Defense Secretary Robert Gates has made it clear the Pentagon remains committed
to scrapping the law that bans openly gay people from serving in the military.
Gates’ confirmation comes days after he caused a stir in Congress and within the gay rights community when he told the chairman of the House Armed Services Committee to hold off on repealing the law until the Pentagon finishes its study.
Chairman Carl LevinCarl LevinFor the sake of American taxpayers, companies must pay their fair share What the Iran-Contra investigation can teach us about Russia probe Senate about to enter 'nuclear option' death spiral MORE (D-Mich.) had asked the defense chief to
justify the purpose for the yearlong study, questioning if it was meant to
determine whether the ban should be repealed or whether it is meant to assess
how to implement a repeal of the Clinton-era law known as “Don’t ask, don’t tell.”
Gates had created some confusion over the Pentagon’s views last week after he pressed House Armed Services Committee Chairman Rep. Ike Skelton (D-Mo.) to hold off on scrapping the ban, known as “Don’t ask, don’t tell,” until the Pentagon finishes its yearlong review.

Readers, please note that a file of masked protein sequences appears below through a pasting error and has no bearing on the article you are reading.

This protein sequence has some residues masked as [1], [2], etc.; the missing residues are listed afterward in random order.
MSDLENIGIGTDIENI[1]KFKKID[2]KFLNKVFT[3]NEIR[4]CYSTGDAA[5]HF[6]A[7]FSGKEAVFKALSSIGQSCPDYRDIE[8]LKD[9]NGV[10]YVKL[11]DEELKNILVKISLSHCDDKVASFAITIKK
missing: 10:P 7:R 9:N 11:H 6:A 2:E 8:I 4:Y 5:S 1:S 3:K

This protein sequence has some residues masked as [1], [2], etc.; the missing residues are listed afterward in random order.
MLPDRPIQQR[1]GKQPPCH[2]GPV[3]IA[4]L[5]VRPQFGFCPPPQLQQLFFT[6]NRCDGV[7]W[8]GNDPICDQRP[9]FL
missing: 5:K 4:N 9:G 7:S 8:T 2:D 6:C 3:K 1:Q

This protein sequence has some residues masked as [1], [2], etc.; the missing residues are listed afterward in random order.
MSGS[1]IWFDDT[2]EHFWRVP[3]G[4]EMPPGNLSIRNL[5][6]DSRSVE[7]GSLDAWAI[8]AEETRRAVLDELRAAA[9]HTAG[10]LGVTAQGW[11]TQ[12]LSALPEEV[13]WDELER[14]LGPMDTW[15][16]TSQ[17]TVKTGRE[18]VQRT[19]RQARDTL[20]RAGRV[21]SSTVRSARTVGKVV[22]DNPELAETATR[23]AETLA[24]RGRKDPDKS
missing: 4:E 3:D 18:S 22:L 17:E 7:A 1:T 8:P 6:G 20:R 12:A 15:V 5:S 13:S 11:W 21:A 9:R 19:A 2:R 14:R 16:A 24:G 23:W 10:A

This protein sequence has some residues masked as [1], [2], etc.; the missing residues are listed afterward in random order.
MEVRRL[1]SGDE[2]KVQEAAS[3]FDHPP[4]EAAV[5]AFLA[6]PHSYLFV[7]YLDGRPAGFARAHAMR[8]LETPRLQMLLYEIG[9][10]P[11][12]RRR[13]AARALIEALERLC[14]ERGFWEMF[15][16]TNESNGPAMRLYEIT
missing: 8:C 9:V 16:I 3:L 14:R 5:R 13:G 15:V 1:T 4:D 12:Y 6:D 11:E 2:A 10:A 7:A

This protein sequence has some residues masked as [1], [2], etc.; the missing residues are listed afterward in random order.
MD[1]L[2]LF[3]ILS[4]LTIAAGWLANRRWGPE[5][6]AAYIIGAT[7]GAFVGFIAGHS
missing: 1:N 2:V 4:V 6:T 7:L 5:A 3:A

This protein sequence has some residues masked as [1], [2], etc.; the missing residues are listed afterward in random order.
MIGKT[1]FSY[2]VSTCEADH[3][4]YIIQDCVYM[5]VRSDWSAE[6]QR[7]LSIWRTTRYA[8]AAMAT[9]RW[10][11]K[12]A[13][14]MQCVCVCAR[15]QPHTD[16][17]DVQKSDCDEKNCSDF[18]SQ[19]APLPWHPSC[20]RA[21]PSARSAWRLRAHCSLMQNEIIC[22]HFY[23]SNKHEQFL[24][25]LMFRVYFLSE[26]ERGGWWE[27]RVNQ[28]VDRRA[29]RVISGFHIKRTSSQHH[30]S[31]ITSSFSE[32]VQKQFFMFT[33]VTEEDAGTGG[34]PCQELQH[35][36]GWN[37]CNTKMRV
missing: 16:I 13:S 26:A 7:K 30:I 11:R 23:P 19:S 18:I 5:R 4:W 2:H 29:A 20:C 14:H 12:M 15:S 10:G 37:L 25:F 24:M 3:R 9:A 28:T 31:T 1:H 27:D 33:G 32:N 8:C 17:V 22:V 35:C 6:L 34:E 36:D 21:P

Skelton does not support scrapping the ban, but many
Democratic members of his committee support the repeal of the law.
Rep. Patrick Murphy (D-Pa.), the main sponsor of the House repeal legislation, indicated he would not back away from his efforts to scrap the law this year, despite the Obama administration’s push to see the study finished first. Murphy a former member of the House Armed Services Committee has been named to the House Appropriations Committee.
Levin, a strong supporter of scrapping the ban, co-sponsored Senate repeal legislation with Sen. Joe Lieberman (I-Conn.). Both the House and Senate Armed Services panels are getting ready to consider the 2011 defense authorization act during the next couple of weeks. The repeal of "Don’t ask, don’t tell" is likely to be one of the most intense topics of negotiations this year.